“This project features two prototype floor lamps that represent alternate approaches to distributed design.
The first prototype is a proof of concept to remind us that distributed manufacturing does not have to mean digital manufacturing. It attempts to show that we can achieve an interesting, functional design with local materials, simple instructions and only the most basic of tools. The lamp combines found objects with common hardware store items, and includes PVC piping, elastic bands and a log, though these parts serve merely as examples and the design should be customised for the user’s location –– a previous version included aluminium pipe for the stand and a London brick for the counterweight.
The second prototype represents a more polished approach that takes full advantage of digital distribution, employing 3D printers for the basic components. But the key objective here is to go beyond the ability of the machines, combining printed parts with other (easily sourceable) elements that bring playful, lively interactions to the lamp. The printed parts at the neck of the lamp work with elastic bands to create a satisfying nod of the lamp’s head, while a hidden inline switch allows the lifting motion to activate the bulb. Lifting the lamp’s head turns the bulb on; bowing its head turns it off. This creates a floor lamp with personality that longs to be used.”
Soft Touch by Chifen Cheng
Tala Lurra bulb Closed Loop Perspex Paint brush bristles
Chifen Cheng (Graduates 2019 from MA RCA Design Products):
“Soft Touch is a table lamp designed with a borderless distribution and reproduction in mind. The traditional process of manufacturing overseas with global distribution is no longer sustainable for our planet. Resource depletion, plastic oceans, and global warming are some of the reasons why designers need to be mindful of their design decision and the aftermath.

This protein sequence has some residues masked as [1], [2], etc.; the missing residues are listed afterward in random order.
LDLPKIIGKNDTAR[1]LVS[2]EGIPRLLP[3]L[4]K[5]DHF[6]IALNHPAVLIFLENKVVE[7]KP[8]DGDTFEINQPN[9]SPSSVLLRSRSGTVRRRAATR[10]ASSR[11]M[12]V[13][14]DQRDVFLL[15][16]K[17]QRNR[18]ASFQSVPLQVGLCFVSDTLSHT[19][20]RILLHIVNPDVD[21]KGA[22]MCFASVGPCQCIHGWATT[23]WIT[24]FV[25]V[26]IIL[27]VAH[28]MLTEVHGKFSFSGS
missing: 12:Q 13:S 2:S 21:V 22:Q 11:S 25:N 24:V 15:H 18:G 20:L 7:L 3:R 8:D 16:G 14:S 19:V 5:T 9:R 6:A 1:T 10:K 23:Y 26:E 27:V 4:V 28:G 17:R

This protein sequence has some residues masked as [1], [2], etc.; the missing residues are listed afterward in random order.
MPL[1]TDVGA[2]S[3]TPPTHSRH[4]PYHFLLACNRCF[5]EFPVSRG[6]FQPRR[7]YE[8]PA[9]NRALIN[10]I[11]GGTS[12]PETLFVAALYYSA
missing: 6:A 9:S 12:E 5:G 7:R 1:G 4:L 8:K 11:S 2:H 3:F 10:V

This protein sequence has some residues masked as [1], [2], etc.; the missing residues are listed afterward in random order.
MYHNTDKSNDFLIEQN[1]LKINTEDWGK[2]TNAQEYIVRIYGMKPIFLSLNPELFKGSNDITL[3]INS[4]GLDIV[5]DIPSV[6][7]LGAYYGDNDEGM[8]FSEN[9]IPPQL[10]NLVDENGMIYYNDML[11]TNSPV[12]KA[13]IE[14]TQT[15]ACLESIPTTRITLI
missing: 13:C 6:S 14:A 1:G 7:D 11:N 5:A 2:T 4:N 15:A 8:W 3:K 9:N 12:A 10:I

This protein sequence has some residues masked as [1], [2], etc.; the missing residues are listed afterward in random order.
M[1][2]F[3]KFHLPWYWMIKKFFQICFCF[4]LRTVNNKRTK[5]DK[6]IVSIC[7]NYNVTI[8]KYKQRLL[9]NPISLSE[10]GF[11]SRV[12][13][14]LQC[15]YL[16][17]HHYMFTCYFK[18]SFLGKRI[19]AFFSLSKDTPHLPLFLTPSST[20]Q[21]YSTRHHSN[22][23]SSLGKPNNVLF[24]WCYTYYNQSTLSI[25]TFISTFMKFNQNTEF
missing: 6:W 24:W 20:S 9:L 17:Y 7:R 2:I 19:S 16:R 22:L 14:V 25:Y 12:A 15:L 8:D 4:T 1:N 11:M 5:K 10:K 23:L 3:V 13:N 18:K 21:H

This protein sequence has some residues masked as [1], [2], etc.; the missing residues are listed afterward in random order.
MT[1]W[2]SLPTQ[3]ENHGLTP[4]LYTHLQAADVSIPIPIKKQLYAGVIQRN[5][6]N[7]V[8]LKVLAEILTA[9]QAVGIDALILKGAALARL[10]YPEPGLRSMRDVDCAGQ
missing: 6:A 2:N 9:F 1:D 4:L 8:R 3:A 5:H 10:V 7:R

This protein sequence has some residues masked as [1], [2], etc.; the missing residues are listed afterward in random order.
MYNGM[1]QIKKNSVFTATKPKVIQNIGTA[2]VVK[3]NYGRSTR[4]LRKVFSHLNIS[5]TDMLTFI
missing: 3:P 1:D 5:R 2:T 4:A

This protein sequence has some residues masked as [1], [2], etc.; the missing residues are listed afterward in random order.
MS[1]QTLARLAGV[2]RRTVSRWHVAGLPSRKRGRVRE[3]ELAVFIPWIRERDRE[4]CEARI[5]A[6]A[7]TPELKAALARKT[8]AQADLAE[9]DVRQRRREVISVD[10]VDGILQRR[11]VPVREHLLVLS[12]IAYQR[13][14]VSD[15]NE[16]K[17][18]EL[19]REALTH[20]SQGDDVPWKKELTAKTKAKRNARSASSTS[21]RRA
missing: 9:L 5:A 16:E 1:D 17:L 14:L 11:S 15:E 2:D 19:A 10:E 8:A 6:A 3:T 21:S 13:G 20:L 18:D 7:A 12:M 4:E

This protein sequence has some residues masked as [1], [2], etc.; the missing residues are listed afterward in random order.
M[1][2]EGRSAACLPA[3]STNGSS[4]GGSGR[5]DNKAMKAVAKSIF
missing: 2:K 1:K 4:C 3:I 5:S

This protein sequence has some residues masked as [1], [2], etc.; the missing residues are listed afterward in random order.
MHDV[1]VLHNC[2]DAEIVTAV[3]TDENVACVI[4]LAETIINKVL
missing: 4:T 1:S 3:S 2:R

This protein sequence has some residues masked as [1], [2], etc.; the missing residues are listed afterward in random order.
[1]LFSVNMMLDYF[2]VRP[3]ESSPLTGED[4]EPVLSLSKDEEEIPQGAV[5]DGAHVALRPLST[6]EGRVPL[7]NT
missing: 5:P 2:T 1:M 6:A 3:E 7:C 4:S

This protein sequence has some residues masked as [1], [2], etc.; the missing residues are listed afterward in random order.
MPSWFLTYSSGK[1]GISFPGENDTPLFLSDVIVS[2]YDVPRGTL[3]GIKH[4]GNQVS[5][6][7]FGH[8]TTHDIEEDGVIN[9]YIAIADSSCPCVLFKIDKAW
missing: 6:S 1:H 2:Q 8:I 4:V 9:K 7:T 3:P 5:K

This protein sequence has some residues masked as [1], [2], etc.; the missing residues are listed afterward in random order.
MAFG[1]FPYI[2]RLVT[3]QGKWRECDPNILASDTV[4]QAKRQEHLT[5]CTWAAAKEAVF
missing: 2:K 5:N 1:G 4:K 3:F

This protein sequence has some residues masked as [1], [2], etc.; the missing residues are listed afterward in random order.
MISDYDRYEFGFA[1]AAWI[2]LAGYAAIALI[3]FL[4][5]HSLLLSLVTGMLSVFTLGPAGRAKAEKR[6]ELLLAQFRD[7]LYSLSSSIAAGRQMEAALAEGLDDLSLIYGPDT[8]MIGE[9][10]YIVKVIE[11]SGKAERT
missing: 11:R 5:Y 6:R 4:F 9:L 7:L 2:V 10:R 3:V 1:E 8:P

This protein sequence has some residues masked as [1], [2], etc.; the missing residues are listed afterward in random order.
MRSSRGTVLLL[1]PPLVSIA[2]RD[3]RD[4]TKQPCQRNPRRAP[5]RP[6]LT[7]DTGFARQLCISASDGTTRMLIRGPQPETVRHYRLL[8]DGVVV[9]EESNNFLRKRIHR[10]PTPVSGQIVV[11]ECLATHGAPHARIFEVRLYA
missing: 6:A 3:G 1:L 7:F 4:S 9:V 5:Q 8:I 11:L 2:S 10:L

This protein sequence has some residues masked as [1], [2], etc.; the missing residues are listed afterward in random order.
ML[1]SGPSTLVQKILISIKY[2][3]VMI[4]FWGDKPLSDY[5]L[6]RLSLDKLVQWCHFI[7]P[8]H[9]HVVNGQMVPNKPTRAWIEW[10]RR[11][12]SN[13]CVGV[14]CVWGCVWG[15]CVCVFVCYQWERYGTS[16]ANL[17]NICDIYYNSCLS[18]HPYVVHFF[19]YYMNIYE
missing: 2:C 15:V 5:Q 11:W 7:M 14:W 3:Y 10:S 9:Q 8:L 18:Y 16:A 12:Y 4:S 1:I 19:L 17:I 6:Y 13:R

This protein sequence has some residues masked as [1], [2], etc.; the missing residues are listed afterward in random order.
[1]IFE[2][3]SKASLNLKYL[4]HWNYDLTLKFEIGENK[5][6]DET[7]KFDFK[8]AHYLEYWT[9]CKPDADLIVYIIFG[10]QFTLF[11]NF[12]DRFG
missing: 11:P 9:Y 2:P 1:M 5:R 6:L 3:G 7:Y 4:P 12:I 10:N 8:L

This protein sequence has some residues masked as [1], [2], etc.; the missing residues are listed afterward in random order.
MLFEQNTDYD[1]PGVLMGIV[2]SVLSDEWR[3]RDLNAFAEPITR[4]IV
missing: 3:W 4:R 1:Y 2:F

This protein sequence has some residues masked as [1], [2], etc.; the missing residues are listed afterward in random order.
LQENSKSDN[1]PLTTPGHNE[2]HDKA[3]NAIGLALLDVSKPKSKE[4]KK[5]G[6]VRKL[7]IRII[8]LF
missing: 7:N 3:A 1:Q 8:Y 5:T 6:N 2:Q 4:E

By sharing its digital data, Soft Touch can be produced anywhere around the world, and be made with locally available materials and machinery. With different types of data, the maker can choose between 3D printing, CNC or laser cutting processes, depending on the budget and timeline. Plastic, hair, or corn husk can be used for the bristles. Alternative sheet materials can be applied for the ring design and the lampholder if a pipe is not available.
While making the lighting fixture customizable to appeal to different demographics, cultures, and trends, the lamp offers a timeless and tactile connection between the designer, the maker, and the user. The sensory integration adds a softness and warmness to the digitally made good. This distributed design process is a stroke away from making a difference.”
Frag Lamp by Janaki Ranpura
Tala Crown bulb Tala Brass Pendant Perspex Paper Packing material Nori Imitation gold leaf
Janaki Ranpura (Graduates 2019 from MA RCA Innovation Design Engineering):
“How can we use distributed manufacture to propagate strangeness? How can we complicate regularity?
Distributed manufacture seems to demand simple, replicable designs. How, within these, might we show the uncertainty of our current partnership with the environment?